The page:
Five Ways To Avoid Construction Litigation
Litigation is often seen as an unavoidable part of working in the construction industry. In fact, there are nearly 30 million disputes each year involving construction businesses in North America. These include cases involving employees, customers, suppliers and sub-contractors. However, a careful owner or boss can greatly reduce, if not totally eliminate court cases by following a few simple, yet essential, steps.
Ways to avoid litigation in the construction business
1. Document everything. Good documentation and notes are the best way to avoid litigation. When you can quote dates and times to support your version of events, your opponent will be much less eager to see you in court. It's also a good idea to make sure that all correspondence and hand-written notes are legible. Even the author may have trouble deciphering sloppy handwriting months after the fact.
2. Keep talking. No matter how angry you are and/or how far apart it seems that you are from your adversary, keep the lines of communication open. When you stop talking his or her calls, your disgruntled employee or client will likely view the court system as his or her only alternative.
3. Always have a contract. Whether you're working with a client, hiring an employee or ordering materials for a job site, it's essential that both parties know--in writing--what is expected of them. A contract is also handy in the event a party threatens litigation. It can be pulled out to clarify a situation and clear up any misunderstandings. Make sure that any changes to the original contract are added and signed by both parties.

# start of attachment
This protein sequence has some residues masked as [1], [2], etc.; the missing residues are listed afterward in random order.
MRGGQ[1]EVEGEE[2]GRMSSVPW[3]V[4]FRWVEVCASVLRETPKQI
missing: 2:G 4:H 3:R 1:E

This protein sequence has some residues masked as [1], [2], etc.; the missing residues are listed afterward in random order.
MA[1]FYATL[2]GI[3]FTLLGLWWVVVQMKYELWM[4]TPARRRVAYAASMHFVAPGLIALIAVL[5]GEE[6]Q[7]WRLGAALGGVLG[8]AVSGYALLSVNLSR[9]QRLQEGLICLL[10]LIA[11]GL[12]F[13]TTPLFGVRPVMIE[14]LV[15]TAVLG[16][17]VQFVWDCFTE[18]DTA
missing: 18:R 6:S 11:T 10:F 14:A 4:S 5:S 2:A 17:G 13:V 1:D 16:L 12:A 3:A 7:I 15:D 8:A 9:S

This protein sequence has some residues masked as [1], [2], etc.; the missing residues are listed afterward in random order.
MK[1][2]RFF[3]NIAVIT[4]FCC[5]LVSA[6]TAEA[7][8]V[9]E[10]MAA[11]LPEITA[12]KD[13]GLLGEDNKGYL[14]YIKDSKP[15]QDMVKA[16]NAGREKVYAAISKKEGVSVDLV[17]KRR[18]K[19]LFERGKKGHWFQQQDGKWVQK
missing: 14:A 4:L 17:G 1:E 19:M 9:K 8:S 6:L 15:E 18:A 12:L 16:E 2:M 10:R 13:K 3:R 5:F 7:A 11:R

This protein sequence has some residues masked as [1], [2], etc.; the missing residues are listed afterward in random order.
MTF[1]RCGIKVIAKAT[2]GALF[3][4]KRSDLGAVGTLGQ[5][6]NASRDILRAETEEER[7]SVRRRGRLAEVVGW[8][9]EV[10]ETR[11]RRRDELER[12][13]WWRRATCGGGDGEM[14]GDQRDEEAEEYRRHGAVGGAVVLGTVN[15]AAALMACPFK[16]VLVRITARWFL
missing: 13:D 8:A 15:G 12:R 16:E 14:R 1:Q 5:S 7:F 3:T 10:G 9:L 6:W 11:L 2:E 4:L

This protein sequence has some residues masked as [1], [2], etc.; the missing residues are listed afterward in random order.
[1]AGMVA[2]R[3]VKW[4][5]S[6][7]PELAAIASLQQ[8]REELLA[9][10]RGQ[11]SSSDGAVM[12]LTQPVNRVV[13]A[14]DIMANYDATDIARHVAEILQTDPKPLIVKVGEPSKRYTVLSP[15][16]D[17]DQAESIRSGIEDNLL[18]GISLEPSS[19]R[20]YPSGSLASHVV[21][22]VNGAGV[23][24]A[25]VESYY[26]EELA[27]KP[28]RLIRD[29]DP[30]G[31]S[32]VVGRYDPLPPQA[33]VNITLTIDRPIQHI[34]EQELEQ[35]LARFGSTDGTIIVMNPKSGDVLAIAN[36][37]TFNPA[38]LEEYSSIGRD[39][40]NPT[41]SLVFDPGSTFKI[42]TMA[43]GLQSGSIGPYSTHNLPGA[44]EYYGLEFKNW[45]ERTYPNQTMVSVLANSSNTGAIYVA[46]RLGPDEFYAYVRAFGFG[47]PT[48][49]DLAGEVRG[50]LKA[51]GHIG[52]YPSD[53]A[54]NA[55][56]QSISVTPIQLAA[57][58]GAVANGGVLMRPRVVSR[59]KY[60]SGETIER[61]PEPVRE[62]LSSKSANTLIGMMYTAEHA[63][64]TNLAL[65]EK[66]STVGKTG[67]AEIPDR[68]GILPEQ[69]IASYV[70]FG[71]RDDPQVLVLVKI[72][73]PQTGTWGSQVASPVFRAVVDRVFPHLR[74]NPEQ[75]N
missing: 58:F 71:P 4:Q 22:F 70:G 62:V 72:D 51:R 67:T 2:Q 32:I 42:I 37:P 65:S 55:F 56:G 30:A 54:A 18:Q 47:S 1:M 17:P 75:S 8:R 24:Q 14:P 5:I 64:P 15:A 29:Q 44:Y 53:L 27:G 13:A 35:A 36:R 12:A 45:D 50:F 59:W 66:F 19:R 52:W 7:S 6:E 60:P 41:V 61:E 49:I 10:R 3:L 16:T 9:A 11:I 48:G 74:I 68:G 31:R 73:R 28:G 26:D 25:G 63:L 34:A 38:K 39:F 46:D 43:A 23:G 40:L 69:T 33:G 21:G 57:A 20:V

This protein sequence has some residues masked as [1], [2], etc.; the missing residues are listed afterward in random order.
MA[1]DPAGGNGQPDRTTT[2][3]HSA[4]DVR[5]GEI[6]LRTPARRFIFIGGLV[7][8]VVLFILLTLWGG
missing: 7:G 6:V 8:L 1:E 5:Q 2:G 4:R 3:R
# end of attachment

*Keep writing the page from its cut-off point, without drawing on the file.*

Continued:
4. Carry the necessary insurance. While insurance and bonding can be expensive, it will seem a bargain if an accident happens on a job site or a client's expensive car is damaged because of an error by one of your crew members.
5. Plan for the unexpected. Always having a back-up plan can go a long way towards keeping you out of court. That back-up plan will help you finish your job on time should weather conditions deteriorate and/or make sure that you have all of the materials you need on site for the next stage of your build, thereby keeping your clients happy.
Litigation doesn't have to be an unpleasant, but unavoidable, part of the construction business. Make sure that your company stays out of court by keeping the lines of communication open not matter how tense the situation, never entering into a relationship without a contract, carrying all of the insurance you need and planning for the unexpected. For more information or assistance, contact companies like Wright, Ponsoldt & Lozeau, Trial Attorneys.